Note: Footings, Slabs, and Gas or Electric Trenches must be inspected before concrete is poured or backfill material is placed.

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    7. What are your local climatic design criteria for structural design?

    Residential Criteria:
    Table R301.2(1)
    Ground Snow Load - 20 psf
    Wind Speed - 90 mph
    Wind Topographic Effects - No
    Seismic Design Category - A or B
    Weathering - severe
    Frost line depth - 32"
    Termite - moderate to heavy
    Decay - slight to moderate
    Winter design temp. - 0 to 10 degrees
    Ice Shield Underlayment Required - yes
    Flood Hazards - see firm map
    Air Freezing Index - less or equal to 1,500
    Mean annual temp - 50 degrees

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    8. What do I need to apply for a building permit for a small shed?

    Detached sheds more than 200 square feet require a building permit and a foundation similar to a house, garage or post and frame building (pole barn). Detached sheds between 200 square feet and 400 square feet may have footings only extending 12" below grade.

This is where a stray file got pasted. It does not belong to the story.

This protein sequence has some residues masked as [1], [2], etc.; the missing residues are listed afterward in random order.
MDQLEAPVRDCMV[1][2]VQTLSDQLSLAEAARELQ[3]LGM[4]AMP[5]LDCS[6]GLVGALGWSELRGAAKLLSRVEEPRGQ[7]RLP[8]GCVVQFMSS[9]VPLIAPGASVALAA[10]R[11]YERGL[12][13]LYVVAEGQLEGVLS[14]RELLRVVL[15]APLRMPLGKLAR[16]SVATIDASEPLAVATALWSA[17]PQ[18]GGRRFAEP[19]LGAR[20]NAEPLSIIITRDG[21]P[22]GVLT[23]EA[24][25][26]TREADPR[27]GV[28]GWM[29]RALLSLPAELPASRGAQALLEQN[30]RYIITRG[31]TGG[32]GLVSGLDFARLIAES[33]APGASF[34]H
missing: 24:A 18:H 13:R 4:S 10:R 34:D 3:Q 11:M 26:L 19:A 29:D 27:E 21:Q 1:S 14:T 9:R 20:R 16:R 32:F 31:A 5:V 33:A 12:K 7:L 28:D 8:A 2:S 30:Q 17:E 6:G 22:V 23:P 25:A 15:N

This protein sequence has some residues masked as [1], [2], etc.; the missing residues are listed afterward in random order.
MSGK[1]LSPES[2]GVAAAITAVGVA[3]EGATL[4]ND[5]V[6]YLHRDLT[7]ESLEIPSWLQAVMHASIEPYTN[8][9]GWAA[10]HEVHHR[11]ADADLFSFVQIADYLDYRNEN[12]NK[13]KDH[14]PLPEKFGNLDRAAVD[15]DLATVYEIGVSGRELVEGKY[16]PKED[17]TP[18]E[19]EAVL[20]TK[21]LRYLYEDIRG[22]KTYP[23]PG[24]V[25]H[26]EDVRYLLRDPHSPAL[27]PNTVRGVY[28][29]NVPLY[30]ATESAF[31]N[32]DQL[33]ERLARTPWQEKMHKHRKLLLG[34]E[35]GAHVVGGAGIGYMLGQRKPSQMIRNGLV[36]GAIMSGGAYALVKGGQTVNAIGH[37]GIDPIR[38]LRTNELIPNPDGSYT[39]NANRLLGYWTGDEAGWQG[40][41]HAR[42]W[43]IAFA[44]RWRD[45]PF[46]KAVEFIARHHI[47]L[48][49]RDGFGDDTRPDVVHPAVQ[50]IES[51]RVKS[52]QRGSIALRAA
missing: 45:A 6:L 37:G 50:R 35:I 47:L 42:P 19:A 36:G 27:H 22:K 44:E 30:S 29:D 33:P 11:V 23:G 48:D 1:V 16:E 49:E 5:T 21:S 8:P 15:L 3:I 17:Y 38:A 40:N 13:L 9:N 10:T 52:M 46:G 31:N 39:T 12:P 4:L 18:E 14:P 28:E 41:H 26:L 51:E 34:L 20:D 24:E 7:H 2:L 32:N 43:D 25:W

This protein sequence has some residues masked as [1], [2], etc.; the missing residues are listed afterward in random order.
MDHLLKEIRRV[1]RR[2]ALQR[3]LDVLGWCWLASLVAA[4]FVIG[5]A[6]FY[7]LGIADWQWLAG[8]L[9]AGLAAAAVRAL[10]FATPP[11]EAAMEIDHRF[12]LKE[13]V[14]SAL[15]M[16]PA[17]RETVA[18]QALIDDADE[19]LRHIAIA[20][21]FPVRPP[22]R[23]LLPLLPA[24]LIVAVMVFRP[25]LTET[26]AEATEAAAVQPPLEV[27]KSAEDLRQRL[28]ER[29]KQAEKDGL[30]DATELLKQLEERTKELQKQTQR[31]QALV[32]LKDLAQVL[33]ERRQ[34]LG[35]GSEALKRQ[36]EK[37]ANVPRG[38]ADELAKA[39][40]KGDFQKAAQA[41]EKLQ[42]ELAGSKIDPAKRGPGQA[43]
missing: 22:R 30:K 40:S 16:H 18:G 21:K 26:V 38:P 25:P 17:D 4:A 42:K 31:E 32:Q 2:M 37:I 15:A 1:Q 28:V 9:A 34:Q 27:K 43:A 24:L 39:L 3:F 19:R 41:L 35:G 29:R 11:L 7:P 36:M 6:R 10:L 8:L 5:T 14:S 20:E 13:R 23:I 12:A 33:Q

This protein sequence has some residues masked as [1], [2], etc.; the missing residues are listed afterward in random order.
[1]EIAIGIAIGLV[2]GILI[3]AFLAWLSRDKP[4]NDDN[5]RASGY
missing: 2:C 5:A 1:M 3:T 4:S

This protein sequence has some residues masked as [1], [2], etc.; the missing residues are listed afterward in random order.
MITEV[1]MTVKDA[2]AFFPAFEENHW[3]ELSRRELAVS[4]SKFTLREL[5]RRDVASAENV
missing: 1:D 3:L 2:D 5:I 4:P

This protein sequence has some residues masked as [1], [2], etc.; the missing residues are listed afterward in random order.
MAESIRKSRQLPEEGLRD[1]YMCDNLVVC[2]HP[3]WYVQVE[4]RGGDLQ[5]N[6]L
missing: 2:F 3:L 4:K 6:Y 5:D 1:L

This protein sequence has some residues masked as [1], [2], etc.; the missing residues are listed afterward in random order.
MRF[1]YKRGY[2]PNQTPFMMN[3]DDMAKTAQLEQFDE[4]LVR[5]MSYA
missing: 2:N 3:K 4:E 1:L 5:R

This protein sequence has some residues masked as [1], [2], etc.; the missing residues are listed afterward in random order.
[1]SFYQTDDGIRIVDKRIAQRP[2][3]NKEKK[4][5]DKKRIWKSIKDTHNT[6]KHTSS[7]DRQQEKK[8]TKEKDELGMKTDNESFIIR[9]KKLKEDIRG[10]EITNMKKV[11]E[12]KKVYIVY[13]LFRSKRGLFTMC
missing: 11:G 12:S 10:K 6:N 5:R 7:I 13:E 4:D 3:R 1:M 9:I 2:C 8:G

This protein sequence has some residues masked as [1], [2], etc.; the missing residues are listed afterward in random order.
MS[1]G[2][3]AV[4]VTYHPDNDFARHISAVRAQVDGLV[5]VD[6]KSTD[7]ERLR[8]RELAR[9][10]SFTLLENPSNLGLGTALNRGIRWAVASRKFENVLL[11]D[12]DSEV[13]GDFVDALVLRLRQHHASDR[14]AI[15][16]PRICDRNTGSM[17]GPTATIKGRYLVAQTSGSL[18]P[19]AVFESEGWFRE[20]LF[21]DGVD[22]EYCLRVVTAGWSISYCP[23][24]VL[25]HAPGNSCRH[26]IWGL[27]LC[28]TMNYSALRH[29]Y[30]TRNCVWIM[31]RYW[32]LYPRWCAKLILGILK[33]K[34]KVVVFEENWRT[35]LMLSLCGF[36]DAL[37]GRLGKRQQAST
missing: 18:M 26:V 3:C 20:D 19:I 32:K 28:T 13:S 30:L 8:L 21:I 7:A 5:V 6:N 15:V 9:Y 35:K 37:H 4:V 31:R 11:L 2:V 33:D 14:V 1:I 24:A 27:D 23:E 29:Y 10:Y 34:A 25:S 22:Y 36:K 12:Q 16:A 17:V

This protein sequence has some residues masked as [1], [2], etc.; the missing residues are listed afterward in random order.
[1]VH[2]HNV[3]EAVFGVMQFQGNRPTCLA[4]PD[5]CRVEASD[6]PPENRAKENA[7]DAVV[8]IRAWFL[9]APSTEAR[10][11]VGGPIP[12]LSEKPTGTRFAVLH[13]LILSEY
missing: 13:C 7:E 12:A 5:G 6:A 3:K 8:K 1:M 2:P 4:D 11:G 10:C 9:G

1. Submit  a Site plan
    2. Submit a Floor Framing Plan
    3. Submit a Cross Section
    4. Submit Exterior Views.
    See Sample Drawings

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    9. What do I need to apply for a building permit for a detached garage?

    All garages require a building Permit.
    See Project Success Checklist for a Garage
    See Sample Drawings for a garage

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    10. What do I need to apply for a building permit for a deck?

    All elevated decks and all patio covers requires a building permit.
    See Project Success Checklist for a Deck 
    See Sample Drawings for Deck